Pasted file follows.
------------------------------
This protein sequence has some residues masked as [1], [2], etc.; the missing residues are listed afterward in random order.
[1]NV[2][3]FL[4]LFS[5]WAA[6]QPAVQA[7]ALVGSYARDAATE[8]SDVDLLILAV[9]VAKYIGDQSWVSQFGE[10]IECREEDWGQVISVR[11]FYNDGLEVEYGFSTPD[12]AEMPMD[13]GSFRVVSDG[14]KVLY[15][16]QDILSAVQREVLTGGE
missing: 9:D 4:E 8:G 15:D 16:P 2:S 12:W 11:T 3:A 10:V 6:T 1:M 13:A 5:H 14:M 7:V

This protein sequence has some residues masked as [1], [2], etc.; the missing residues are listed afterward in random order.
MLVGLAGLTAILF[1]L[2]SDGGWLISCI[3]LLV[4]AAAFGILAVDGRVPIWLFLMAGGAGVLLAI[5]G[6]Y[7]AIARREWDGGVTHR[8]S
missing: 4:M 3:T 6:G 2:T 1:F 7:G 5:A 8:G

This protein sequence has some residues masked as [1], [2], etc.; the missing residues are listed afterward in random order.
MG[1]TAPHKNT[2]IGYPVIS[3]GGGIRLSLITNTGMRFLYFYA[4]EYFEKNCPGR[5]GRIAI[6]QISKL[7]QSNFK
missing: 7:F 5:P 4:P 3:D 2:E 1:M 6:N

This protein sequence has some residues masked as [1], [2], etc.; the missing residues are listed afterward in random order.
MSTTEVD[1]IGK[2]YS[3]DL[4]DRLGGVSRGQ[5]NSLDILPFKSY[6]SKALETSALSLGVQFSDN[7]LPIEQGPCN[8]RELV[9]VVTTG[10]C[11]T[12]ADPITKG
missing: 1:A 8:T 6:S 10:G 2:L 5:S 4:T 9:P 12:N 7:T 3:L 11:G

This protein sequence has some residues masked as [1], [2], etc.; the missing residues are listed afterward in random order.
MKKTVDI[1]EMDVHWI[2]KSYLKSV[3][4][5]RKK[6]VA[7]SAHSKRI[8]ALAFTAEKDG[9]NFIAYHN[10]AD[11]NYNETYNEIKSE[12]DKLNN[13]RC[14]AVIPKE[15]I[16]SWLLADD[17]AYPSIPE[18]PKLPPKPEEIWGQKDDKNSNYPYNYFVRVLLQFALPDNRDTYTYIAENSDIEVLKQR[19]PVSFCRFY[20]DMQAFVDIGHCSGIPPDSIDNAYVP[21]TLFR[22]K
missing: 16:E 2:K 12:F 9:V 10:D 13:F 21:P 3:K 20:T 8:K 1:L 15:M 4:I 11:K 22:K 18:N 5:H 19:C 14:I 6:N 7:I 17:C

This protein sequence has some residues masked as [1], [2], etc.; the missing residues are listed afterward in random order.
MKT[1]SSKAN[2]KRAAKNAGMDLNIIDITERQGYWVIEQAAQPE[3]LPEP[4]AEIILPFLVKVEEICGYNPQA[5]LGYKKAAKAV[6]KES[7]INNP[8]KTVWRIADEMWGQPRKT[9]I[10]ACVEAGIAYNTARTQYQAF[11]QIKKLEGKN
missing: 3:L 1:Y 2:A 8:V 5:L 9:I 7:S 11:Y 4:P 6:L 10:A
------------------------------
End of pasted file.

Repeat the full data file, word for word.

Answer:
This protein sequence has some residues masked as [1], [2], etc.; the missing residues are listed afterward in random order.
[1]NV[2][3]FL[4]LFS[5]WAA[6]QPAVQA[7]ALVGSYARDAATE[8]SDVDLLILAV[9]VAKYIGDQSWVSQFGE[10]IECREEDWGQVISVR[11]FYNDGLEVEYGFSTPD[12]AEMPMD[13]GSFRVVSDG[14]KVLY[15][16]QDILSAVQREVLTGGE
missing: 9:D 4:E 8:G 15:D 16:P 2:S 12:W 11:T 3:A 10:V 6:T 1:M 13:A 5:H 14:M 7:V

This protein sequence has some residues masked as [1], [2], etc.; the missing residues are listed afterward in random order.
MLVGLAGLTAILF[1]L[2]SDGGWLISCI[3]LLV[4]AAAFGILAVDGRVPIWLFLMAGGAGVLLAI[5]G[6]Y[7]AIARREWDGGVTHR[8]S
missing: 4:M 3:T 6:G 2:T 1:F 7:G 5:A 8:G

This protein sequence has some residues masked as [1], [2], etc.; the missing residues are listed afterward in random order.
MG[1]TAPHKNT[2]IGYPVIS[3]GGGIRLSLITNTGMRFLYFYA[4]EYFEKNCPGR[5]GRIAI[6]QISKL[7]QSNFK
missing: 7:F 5:P 4:P 3:D 2:E 1:M 6:N

This protein sequence has some residues masked as [1], [2], etc.; the missing residues are listed afterward in random order.
MSTTEVD[1]IGK[2]YS[3]DL[4]DRLGGVSRGQ[5]NSLDILPFKSY[6]SKALETSALSLGVQFSDN[7]LPIEQGPCN[8]RELV[9]VVTTG[10]C[11]T[12]ADPITKG
missing: 1:A 8:T 6:S 10:G 2:L 5:S 4:T 9:P 12:N 7:T 3:L 11:G

This protein sequence has some residues masked as [1], [2], etc.; the missing residues are listed afterward in random order.
MKKTVDI[1]EMDVHWI[2]KSYLKSV[3][4][5]RKK[6]VA[7]SAHSKRI[8]ALAFTAEKDG[9]NFIAYHN[10]AD[11]NYNETYNEIKSE[12]DKLNN[13]RC[14]AVIPKE[15]I[16]SWLLADD[17]AYPSIPE[18]PKLPPKPEEIWGQKDDKNSNYPYNYFVRVLLQFALPDNRDTYTYIAENSDIEVLKQR[19]PVSFCRFY[20]DMQAFVDIGHCSGIPPDSIDNAYVP[21]TLFR[22]K
missing: 16:E 2:K 12:F 9:V 10:D 13:F 21:P 3:K 20:T 8:K 1:L 15:M 4:I 11:K 22:K 18:N 5:H 19:C 14:I 6:N 7:I 17:C

This protein sequence has some residues masked as [1], [2], etc.; the missing residues are listed afterward in random order.
MKT[1]SSKAN[2]KRAAKNAGMDLNIIDITERQGYWVIEQAAQPE[3]LPEP[4]AEIILPFLVKVEEICGYNPQA[5]LGYKKAAKAV[6]KES[7]INNP[8]KTVWRIADEMWGQPRKT[9]I[10]ACVEAGIAYNTARTQYQAF[11]QIKKLEGKN
missing: 3:L 1:Y 2:A 8:V 5:L 9:I 7:S 11:Y 4:P 6:L 10:A